Prospects for Resolving Short-term Variations in the Paleomagnetic Dipole Moment

Cathy Constable [cconstable@ucsd.edu], IGPP, Scripps Institution of Oceanography, University of California, San Diego;and Monika Korte, GeoForschungsZentrum, Potsdam, Germany.

    The study of solar climate connections through temporal variations in cosmogenic nuclides is complicated by the fact that in general production rates depend on both solar activity and geomagnetic dipole moment variations. A recent time varying paleo-field model known as CALS7K.2 (Korte and Constable, 2005)extends to 7~ka. The dipole moment from CALS7K.2 changes on a broad range of time scales, and thus dipole moment variations are likely to influence attempts to estimate centennial to millennial scale changes in solar flux. The rates of change in geomagnetic dipole moment inferred from direct observation since 1840, are as high as 10% per century, and for CALS7K.2 the rates have been as high or higher. However, the temporal resolution in current paleofield models can be no better than 100 years, and is likely to be considerably worse in some time intervals. The primary factor limiting resolution in short term fluctuations of the dipole moment is dating paleomagnetic records. We evaluate the temporal resolution for CALS7K.2 and explore the possibility of developing high resolution dipole moment estimates from selected high quality records.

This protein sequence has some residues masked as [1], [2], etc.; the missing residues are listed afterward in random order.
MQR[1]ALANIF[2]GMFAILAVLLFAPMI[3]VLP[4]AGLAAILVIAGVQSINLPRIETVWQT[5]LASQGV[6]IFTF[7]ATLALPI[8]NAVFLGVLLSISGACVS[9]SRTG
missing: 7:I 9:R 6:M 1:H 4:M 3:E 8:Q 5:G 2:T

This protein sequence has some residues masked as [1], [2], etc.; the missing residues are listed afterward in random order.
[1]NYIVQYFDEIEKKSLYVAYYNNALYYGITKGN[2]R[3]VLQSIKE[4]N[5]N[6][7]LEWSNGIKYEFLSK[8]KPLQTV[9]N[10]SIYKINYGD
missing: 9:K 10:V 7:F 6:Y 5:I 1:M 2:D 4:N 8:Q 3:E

Korte, M., and C.G. Constable (2005), Continuous geomagnetic models for the past 7 millennia II: CALS7K, Geochem. Geophys. Geosyst., 6(2), Q02H16 DOI 10.1029/2004GC000801.